Friday, August 2, 1996

Veganism better for animals and people

Nicky laughs at the very notion that vegan babies can't be healthy.You know that adopting a vegan diet is best for the animals. But do you have to sacrifice your health to do it? Relax.

When people give up meat they often wonder where they will get their protein, or as one woman asked me, "How do you manage to eat six servings of legumes a day?" In fact, it's hard not to get enough protein. Centring your diet on whole grains, vegetables, and legumes (one or two servings a day) will give you protein to spare. The only ways a vegan could become protein deficient are to not eat enough calories, to eat only fruit, or to eat mostly junk food. (Of course, infants need to be breastfed or given a suitable formula until their digestive system is mature enough to process other foods.)

And forget fancy rules about protein combining, which even the American Dietetic Association acknowledges is unnecessary.

Thanks to the efforts of the Milk Marketing Board, you may think that giving up milk will doom you to osteoporosis. What they won't tell you is that older women in countries that have low milk consumption have less osteoporosis than older women in countries with high milk consumption, like Canada. Why? First of all, calcium is available from many foods besides milk, such as dark green vegetables (except spinach), legumes, nuts, seaweed, and figs. [Since this article was written, calcium-fortified soy drinks and orange juice have become widely available in Canada, making getting enough calcium very easy.] Secondly, a key risk factor for osteoporosis is high protein intake. High as in, eating meat on a regular basis. Excess protein causes calcium to be lost in the urine. Other risk factors are lack of exercise, smoking, soft drinks, and caffeine.

Getting enough vitamin B12 is one worry that may have a grain of truth. This vitamin is made by bacteria, and is abundant in corpses (meat), eggs, and mammary secretions (milk). Where vegans can get it is not so clear. Some vegans have gone for decades with no known source of B12, whereas others have developed a deficiency only a few years after becoming vegan. Since B12 deficiency is serious, play it safe and take a 25 microgram supplement every week. (Look for the words cobalamin or cyanocobalamin on the label.) [Or use a soy drink fortified with vitamin B12.]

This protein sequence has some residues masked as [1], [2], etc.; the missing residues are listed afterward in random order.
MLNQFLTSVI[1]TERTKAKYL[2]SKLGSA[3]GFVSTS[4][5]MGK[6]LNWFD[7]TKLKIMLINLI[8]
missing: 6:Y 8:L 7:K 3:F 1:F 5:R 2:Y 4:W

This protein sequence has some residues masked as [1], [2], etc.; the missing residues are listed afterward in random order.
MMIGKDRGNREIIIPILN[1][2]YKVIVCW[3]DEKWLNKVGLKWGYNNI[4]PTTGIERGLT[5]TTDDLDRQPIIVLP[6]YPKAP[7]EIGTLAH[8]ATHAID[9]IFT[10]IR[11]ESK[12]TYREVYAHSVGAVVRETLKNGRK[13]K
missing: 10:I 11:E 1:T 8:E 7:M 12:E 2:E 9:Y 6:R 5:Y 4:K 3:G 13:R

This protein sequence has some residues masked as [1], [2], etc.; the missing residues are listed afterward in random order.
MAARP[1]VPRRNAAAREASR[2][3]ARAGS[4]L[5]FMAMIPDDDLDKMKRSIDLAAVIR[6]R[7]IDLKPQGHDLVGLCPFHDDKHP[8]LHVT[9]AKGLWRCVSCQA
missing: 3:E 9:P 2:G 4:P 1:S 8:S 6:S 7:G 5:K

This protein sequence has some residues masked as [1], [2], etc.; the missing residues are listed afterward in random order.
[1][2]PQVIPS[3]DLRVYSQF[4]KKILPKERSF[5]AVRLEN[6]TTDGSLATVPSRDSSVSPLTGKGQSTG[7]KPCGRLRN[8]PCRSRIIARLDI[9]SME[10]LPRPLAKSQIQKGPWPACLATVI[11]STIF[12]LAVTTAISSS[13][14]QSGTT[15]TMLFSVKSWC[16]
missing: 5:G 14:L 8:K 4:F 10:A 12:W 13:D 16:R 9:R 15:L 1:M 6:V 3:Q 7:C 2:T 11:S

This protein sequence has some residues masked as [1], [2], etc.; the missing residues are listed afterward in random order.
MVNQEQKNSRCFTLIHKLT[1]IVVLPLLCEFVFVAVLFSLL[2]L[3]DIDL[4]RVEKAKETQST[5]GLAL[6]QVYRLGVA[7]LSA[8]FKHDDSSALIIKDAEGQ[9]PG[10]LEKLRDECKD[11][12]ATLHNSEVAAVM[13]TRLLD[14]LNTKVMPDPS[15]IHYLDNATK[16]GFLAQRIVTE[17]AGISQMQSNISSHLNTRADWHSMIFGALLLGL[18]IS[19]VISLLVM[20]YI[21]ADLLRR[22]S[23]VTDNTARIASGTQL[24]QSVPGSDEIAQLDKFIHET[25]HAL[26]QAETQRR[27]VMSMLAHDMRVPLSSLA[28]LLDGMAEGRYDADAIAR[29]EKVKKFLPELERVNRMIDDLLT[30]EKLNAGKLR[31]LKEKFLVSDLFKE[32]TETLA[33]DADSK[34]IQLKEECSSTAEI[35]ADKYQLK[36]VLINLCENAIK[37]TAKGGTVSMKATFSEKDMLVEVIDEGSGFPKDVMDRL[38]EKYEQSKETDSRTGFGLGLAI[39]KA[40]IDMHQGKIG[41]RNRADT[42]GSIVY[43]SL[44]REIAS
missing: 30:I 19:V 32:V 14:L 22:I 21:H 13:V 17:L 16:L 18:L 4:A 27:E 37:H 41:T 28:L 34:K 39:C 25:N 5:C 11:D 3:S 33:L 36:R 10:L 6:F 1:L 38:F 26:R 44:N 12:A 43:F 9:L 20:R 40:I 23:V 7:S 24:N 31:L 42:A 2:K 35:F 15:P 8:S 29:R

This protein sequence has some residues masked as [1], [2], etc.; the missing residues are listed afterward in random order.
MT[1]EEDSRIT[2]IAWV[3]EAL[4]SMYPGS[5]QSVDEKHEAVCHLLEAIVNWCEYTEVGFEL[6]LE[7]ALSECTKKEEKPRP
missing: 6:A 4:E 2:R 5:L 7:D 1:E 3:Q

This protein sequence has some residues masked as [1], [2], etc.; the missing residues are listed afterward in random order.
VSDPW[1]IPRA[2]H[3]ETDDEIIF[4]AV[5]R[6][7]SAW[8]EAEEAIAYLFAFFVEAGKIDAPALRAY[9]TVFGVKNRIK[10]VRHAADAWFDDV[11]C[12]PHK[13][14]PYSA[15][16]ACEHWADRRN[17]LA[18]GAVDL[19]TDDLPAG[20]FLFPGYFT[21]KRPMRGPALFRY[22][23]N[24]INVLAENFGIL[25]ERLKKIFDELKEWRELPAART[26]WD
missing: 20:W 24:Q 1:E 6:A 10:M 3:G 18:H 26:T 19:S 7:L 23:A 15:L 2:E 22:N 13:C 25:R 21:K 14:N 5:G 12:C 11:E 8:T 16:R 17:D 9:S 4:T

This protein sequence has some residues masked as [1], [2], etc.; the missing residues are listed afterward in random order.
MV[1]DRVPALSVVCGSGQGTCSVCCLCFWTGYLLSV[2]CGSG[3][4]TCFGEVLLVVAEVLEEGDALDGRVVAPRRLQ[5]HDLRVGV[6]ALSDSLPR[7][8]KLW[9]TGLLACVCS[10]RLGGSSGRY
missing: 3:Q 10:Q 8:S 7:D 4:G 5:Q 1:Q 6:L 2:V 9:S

Hopefully I've reassured you that veganism won't kill you. Now here's the good news--unless you're living on pop and chips, veganism is healthier!

Many of the most dreaded diseases of our society, including breast cancer, colon cancer, heart disease, non-insulin dependent diabetes, and stroke, are linked with the consumption of animal products. By becoming vegan, you can reduce the risk dramatically.

"Couldn't I just use leaner meats and skim milk?" you ask. That might do some good, but not as much as becoming vegan would. Evidence is mounting that animal protein is also a significant risk factor. In addition, plant foods contain higher levels of antioxidants, substances which protect the body from free-radicals and thus slow down the aging process and the progress of some degenerative diseases. And animal products contain none of the dietary fibre which is so important.

And you don't have to wait decades to see benefits from your vegan diet.

For example, if you've been starving yourself to become fashionably slim, starve no more! Vegans tend to be slimmer than nonvegans, because we eat more carbohydrates, which rev up our metabolisms, and because with few exceptions vegan food is lower in fat. What you eat is more important than how much.

The benefits I have noticed since becoming a vegan four years ago are typical. My cellulite disappeared, my painful ear infections are gone for good, and the mucus that used to clog my throat is a thing of the past. Provided I avoid french fries (my weakness), I have no PMS and no menstrual cramps. And best of all, I have much more energy as a vegan than I did as a meat-eater or lacto-ovo-vegetarian.

So what are you waiting for? Being vegan doesn't just save animals' lives--it can save your life, too!

This article originally appeared in a slightly different form in the February 8, 1996 issue of The Varsity, a student newspaper at the University of Toronto . Reproduced with permission.

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